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Actually, just found that one of the MODS posted an enitre tutorial on the subject. Thanks much, I'll be doing this soon.
 
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KeyWestBrewing

KeyWestBrewing

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benbernstein said:
Actually, just found that one of the MODS posted an enitre tutorial on the subject. Thanks much, I'll be doing this soon.

Yea the stove top pasteurization thread is where I learned how. It generally takes about 4 days until its ready to pasteurize. I forget how long the thread says to do it but I do.... X amount of bottles @ 150f for 10mins. Works like a charm.

Let me know when you get around to it, hope you enjoy!!
 
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KeyWestBrewing

KeyWestBrewing

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redrooster said:
how do you maintain your 65f fermentation temp in the keys

I use a swamp cooler and keep it in front of my wall unit. Maybe rotate a few ice packs the first couple days. Works like a charm and my house has no insulation.
 
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KeyWestBrewing

KeyWestBrewing

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My LHBC did a homebrew comp fundraiser for Wildlife Rescue this past Thursday and I made this Honey Peach and a Black Cherry with Brazilian Pepper Honey. In 2 hours, a case of each was gone served in 3-4oz pours. They placed 2nd and 3rd in votes, had I entered only one it may have taken the top spot. Regardless, this recipe has proven itself both in quality and how drinkable it is. Make it and see how many people ask "wow you made this?" and "where can I buy this?"
 

benbernstein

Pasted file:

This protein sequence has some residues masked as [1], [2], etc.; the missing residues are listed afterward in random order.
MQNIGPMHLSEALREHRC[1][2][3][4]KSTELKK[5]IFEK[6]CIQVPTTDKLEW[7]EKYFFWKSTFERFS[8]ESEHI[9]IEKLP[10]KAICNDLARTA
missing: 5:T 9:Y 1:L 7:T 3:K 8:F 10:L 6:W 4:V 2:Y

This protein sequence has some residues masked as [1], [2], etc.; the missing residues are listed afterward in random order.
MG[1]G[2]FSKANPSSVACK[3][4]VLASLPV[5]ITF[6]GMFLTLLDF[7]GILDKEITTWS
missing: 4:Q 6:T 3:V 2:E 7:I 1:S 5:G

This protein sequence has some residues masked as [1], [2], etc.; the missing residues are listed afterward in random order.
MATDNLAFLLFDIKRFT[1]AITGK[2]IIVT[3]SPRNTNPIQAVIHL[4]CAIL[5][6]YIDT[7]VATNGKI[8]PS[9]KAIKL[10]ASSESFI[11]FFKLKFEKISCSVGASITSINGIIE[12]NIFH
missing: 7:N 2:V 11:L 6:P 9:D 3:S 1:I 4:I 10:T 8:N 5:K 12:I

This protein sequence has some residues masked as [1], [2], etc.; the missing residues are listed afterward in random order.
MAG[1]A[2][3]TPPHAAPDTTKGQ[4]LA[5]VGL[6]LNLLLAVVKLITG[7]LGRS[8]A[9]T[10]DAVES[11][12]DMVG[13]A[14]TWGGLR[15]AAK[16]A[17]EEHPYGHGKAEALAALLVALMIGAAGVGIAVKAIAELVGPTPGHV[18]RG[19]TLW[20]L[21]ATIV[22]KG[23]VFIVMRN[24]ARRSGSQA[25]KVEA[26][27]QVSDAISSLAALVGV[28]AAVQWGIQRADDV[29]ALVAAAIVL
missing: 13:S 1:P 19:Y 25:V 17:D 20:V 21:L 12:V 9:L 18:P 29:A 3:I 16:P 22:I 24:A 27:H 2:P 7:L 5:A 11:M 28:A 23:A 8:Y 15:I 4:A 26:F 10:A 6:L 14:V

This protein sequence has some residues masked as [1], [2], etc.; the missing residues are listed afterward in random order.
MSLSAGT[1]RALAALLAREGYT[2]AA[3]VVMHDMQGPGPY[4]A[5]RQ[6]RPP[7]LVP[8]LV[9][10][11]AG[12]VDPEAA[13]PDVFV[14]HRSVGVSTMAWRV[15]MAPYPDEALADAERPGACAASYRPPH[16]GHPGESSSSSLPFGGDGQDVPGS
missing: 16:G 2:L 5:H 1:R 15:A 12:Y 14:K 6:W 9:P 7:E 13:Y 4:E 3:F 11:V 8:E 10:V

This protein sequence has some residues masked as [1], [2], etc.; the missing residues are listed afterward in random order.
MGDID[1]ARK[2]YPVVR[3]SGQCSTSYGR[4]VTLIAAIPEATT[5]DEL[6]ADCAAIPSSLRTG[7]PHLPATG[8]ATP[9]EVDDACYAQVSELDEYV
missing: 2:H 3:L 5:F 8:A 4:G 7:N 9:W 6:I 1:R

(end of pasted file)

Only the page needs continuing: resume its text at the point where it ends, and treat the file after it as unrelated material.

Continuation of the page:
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Just got the cider and notty in the carboy. I was thinking about what you were saying about trying to add different flavors as opposed to the peach. My wife really really likes the berry burst cider at BJ's. Any idea what I could add to try and mimic that.

Ben
 
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KeyWestBrewing

KeyWestBrewing

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benbernstein said:
Just got the cider and notty in the carboy. I was thinking about what you were saying about trying to add different flavors as opposed to the peach. My wife really really likes the berry burst cider at BJ's. Any idea what I could add to try and mimic that.

Ben

I've never had it but probably some combination of blueberry, raspberry, and strawberry. If you can find juice/nectar for those you can try coming up with a blend you think tastes good. Then use that blend to back sweeten with. That's my best guess.
 

benbernstein

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KeyWest,

I'm two weeks into fermentation and I'm still pretty cloudy. I see a lot of guys talking about pectin and leaving cider for 3 to 4 months. I know you said a little over two weeks, just trying to clarify what I should be doing.
 
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KeyWestBrewing

KeyWestBrewing

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benbernstein said:
KeyWest,

I'm two weeks into fermentation and I'm still pretty cloudy. I see a lot of guys talking about pectin and leaving cider for 3 to 4 months. I know you said a little over two weeks, just trying to clarify what I should be doing.

Once the yeast has settled out give it a few days before you bottle/keg. The clarity is a little foggy when its finished.
 

benbernstein